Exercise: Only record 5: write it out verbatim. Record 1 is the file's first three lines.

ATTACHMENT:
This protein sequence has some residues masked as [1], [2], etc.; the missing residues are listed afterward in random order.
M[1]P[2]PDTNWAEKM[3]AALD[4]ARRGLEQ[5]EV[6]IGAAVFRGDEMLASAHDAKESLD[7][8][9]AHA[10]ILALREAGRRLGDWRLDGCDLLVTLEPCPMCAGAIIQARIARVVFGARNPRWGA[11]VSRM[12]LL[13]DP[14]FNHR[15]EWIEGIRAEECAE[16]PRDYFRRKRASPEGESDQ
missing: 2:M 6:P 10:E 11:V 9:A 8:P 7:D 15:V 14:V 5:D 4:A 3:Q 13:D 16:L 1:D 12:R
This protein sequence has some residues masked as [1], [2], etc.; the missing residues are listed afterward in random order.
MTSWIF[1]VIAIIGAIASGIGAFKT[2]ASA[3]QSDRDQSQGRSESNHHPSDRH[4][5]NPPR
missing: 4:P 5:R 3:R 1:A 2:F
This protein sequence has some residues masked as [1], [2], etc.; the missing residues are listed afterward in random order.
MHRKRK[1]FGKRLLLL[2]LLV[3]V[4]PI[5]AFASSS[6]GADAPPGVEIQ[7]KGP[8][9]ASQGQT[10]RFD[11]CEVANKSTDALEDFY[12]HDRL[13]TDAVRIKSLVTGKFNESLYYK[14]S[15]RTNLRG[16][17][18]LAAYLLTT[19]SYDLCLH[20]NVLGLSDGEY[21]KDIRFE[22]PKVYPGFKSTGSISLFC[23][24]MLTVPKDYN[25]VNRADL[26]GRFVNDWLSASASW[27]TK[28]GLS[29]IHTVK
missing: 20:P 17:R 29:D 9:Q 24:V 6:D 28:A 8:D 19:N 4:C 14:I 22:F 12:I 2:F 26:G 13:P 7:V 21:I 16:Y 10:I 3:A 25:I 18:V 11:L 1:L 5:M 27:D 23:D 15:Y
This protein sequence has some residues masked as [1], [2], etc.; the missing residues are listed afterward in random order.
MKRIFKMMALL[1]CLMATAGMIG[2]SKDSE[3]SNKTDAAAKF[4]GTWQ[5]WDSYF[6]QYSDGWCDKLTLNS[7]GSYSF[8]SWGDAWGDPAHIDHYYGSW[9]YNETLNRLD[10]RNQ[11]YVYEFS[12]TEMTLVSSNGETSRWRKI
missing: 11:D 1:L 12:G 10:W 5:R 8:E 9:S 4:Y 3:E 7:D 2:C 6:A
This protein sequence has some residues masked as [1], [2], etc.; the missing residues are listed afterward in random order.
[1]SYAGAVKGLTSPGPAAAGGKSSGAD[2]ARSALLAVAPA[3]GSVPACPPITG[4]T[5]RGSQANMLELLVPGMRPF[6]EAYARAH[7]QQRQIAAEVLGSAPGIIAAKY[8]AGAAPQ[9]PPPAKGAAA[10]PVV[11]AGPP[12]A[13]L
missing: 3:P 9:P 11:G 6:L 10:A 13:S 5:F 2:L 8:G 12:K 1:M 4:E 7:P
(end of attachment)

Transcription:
This protein sequence has some residues masked as [1], [2], etc.; the missing residues are listed afterward in random order.
[1]SYAGAVKGLTSPGPAAAGGKSSGAD[2]ARSALLAVAPA[3]GSVPACPPITG[4]T[5]RGSQANMLELLVPGMRPF[6]EAYARAH[7]QQRQIAAEVLGSAPGIIAAKY[8]AGAAPQ[9]PPPAKGAAA[10]PVV[11]AGPP[12]A[13]L
missing: 3:P 9:P 11:G 6:L 10:A 13:S 5:F 2:L 8:G 12:K 1:M 4:E 7:P